Outliers – The Story of Success

Reading mostly non-fiction, Malcolm Gladwell is one of my favorite authors. I feel as if he’s a writer of my generation since he published his books in 2000 (The Tipping Point) and 2005 (Blink). Both of them were best-sellers, and very good reads. This time, he’s arguing that “there is something profoundly wrong with the way we make sense of success.” in his new book Outliers. Gladwell makes several arguments that I found interesting:

  • Accumulative advantage: “It is those who are successful, in other words, who are most likely to be given the kinds of special opportunities to further success. It’s the best students who get best teaching and most attention.”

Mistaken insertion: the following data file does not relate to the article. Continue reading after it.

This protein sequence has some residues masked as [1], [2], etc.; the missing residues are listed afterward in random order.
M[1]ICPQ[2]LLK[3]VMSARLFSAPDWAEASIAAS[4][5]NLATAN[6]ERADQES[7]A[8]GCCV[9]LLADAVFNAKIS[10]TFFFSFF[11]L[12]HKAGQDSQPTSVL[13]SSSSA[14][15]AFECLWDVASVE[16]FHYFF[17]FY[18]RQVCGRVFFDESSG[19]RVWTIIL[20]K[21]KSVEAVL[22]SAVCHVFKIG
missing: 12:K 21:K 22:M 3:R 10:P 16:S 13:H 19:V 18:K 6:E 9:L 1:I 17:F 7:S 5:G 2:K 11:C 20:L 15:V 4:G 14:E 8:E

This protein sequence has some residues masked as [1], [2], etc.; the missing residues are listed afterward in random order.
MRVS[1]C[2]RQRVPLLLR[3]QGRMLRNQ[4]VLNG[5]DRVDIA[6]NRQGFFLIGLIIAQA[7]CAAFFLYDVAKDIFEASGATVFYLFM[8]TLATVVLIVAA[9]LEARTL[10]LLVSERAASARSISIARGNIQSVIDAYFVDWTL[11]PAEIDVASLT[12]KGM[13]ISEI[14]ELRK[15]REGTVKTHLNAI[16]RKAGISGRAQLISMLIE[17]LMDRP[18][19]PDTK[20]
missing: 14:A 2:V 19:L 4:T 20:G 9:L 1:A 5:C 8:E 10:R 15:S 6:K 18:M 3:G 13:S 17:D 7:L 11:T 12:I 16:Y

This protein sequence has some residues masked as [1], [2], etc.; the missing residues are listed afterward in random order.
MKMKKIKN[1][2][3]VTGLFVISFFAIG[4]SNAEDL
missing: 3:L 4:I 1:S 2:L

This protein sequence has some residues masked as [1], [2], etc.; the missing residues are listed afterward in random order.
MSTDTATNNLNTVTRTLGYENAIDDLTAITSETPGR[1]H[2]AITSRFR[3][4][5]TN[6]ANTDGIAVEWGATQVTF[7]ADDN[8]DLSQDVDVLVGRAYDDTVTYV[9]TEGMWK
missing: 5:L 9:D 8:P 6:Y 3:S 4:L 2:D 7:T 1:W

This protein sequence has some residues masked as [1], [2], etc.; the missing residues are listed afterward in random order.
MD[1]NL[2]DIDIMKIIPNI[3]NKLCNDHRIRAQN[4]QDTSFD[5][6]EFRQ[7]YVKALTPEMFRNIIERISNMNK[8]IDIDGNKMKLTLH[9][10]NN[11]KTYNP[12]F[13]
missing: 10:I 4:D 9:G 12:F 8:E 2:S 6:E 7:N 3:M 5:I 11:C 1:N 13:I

• Importance of working hard: “Once a musician has enough ability to get into a top music school, the thing that distinguishes one performer from another is how hard he or he works.”
    “Once someone has reached an IQ of somewhere around 120, having additional IQ points doesn’t seem to translate into any measurable real-world advantage.”
  • Satisfactory work: “Those three things – autonomy, complexity, and a connection between effort and reward – are the three qualities that work has to have if it is to be satisfying.”
I found the first part of the book more interesting, the second part about legacy was neither as relevant, nor as interesting. Overall, it’s an interesting read if you like non-fiction and Gladwell’s style.
January 20, 2009



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Sarp is a software developer. He writes about technology, books and software.
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